Category Archives: writing novels

Writing, revising, selling your fiction books

Hyphen, Em Dash, En Dash (revisited) #amwritng

Following up on an earlier post on hyphens from Connie J. Jasperson, here’s a handy discussion of the different uses of dashes and hyphens.

I’d like to add that, if you’re writing on a Mac, you can create an em dash by typing Space/Option/Hyphen. My new wireless keyboard, a Microsoft product, allows for most Mac keystrokes, but not that one, and I miss it.

There are other key combinations that can produce an en dash, but I seldom use this symbol so I don’t know them. Oh, and there are all kinds of symbols and special characters you can produce with various key formulas, especially math symbols. One day I’ll get around to exploring them all.

Another point of interest: both PC and Mac keyboards make using an em dash for interrupted dialogue really annoying. If you type dialogue like

“I thought I told you”

you can use an em dash to show that the dialogue has been cut off by an event or another speaker:

“I thought I told you—”

What you can’t see here because WordPress made the correction, is that, using smart quotes as we usually must, in Word, the quote marks after the em dash will be backward!

You can make them come out correctly by typing a period, as in

“I thought I told you—.”

In my experience, this construction doesn’t take the period, though some style sheets may differ. If you don’t want the period, you have to reposition your cursor (use the arrow keys), delete the period, then move your cursor again before hitting return.

I’ve tried storing the corrected text in Autocorrect, but so far that hasn’t worked reliably. However, good news! If you are using smart quotes, Find and Replace, that ever-useful tool, will usually turn the errant quote marks around.

One last snark about Microsoft keyboards: if you do want to use an em dash as I’ve illustrated to show interrupted conversation, you have to type a letter after the two hyphens, then space so the hyphens will convert to a dash, then backspace to delete the letter. I guess I could use Find/Replace creatively again to correct this, but it’s one of those little annoyances. Anybody got a better fix for em dashes on a PC keyboard?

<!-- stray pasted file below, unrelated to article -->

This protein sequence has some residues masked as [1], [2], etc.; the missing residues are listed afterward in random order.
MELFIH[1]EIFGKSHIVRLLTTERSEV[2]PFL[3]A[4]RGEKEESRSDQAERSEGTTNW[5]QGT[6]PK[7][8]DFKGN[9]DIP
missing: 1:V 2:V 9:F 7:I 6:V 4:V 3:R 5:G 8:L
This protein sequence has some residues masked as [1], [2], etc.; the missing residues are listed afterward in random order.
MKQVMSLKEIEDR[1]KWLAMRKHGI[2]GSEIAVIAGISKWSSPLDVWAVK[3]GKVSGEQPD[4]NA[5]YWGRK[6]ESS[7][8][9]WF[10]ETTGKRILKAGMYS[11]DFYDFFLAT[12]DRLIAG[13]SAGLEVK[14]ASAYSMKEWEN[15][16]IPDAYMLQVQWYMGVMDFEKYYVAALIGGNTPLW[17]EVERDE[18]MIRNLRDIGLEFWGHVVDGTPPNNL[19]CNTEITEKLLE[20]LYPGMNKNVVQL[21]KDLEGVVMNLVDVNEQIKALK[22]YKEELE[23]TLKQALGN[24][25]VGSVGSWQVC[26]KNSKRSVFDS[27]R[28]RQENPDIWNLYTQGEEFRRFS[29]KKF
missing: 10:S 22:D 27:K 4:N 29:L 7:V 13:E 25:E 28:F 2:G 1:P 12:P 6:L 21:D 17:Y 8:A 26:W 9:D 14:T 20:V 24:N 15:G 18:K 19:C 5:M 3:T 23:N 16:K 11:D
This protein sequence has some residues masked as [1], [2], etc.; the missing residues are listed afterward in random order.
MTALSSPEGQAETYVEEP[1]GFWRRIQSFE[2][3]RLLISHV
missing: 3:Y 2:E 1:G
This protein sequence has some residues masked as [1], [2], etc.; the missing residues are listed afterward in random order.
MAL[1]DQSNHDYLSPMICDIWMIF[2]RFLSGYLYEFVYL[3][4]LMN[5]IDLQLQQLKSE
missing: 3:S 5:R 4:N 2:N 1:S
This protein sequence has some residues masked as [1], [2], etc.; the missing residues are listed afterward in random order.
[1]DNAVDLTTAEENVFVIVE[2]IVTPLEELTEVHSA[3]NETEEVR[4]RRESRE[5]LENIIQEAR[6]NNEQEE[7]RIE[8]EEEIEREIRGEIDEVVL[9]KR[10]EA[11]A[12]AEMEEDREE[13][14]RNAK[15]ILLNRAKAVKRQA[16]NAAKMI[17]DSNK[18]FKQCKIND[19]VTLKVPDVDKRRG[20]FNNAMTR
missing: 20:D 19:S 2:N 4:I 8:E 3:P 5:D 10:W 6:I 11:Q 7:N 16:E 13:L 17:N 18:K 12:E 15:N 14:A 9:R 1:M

Thanks, Connie, for another useful post!

Life in the Realm of Fantasy

We’re halfway through week 2 of National Novel Writing Month. Today we’re continuing our review the rules for common punctuation. This essay first posted on Feb 6, 2019. As always, if you’re already up on these rules, thank you for stopping by and happy writing!


Over the years, I have seen many books written by wonderful authors who overuse em or en dashes.

I also tend to do that in blogging and in Facebook posts, and my first drafts can be peppered with them. Em dashes are a kind of author’s crutch because it is easy to rely on them.

Trust me, readers find it distracting to see an em dash in every paragraph. Some editors don’t want to see one on every page. Their point of view is that the em dash is like any other repetitive word in a manuscript. As a tool, it’s useful as a way…

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Hyphens and Compound Words #amwriting

Here’s some helpful enlightenment on one of the more annoying editing problems we all face. My own bête-noir is what Connie J. Jasperson tells me are “closed compounds”: combinations that are joined into a single word. I keep telling myself to try being consistent—is it “web site” or “website”? In some cases, if you’re writing for a particular publication, you can consult a style guide (I’m pretty sure that’s two words). If not, it’s off to a dictionary and then a round of “find/replace.” 🙂

Life in the Realm of Fantasy